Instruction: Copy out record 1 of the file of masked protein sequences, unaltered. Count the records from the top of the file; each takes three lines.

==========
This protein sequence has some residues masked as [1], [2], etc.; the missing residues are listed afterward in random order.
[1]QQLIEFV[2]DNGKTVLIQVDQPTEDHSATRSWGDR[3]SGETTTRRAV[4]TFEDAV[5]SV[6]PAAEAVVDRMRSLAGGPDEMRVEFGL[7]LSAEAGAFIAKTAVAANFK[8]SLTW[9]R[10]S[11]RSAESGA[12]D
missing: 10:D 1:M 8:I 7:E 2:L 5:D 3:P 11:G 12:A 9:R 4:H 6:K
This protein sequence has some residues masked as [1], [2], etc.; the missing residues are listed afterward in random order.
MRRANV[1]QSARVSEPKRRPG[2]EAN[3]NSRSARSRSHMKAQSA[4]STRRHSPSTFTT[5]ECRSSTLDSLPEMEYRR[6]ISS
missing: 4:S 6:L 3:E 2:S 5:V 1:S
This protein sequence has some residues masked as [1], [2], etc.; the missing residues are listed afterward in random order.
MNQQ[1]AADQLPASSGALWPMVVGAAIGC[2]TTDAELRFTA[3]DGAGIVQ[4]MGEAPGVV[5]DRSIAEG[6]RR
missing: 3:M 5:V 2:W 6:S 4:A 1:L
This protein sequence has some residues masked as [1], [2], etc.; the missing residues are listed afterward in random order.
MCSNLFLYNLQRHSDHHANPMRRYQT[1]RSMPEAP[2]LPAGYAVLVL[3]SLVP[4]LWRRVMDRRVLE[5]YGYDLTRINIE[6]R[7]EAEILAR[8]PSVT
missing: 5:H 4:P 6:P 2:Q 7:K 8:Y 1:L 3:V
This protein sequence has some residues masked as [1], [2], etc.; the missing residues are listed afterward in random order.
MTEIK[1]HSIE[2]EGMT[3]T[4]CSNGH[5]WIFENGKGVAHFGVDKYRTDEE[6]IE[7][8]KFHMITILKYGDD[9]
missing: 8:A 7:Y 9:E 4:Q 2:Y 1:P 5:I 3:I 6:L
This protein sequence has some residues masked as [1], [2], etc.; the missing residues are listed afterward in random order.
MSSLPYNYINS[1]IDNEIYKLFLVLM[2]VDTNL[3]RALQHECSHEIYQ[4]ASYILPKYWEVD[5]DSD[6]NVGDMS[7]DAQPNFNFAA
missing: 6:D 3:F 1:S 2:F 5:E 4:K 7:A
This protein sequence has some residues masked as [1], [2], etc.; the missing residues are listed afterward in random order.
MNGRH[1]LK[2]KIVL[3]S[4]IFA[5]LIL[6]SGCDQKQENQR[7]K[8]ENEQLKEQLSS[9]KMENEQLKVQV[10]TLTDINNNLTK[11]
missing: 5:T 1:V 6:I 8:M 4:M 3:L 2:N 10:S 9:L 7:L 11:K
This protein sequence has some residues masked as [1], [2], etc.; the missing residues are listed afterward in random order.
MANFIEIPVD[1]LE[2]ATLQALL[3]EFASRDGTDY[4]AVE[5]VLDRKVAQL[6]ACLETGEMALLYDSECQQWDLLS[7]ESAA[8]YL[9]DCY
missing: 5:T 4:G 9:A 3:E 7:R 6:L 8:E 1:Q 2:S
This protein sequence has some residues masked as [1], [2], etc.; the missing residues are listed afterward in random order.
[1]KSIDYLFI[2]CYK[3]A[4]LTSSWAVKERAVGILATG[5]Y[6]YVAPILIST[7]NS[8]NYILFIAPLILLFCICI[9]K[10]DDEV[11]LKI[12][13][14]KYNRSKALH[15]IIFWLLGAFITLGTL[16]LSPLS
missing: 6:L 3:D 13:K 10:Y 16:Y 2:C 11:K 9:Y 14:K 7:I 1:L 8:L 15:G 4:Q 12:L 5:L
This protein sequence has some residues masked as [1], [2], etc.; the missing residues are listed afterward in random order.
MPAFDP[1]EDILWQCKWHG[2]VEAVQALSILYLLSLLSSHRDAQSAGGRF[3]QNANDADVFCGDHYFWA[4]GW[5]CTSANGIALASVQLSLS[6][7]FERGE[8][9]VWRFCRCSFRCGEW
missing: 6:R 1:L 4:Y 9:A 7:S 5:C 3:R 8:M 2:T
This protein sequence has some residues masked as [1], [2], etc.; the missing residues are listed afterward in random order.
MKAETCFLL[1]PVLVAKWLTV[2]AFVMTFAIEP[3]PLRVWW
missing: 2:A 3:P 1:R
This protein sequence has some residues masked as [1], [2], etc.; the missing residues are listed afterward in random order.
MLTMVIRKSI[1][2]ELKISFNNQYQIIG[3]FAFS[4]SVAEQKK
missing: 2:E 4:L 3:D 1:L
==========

This protein sequence has some residues masked as [1], [2], etc.; the missing residues are listed afterward in random order.
[1]QQLIEFV[2]DNGKTVLIQVDQPTEDHSATRSWGDR[3]SGETTTRRAV[4]TFEDAV[5]SV[6]PAAEAVVDRMRSLAGGPDEMRVEFGL[7]LSAEAGAFIAKTAVAANFK[8]SLTW[9]R[10]S[11]RSAESGA[12]D
missing: 10:D 1:M 8:I 7:E 2:L 5:D 3:P 11:G 12:A 9:R 4:H 6:K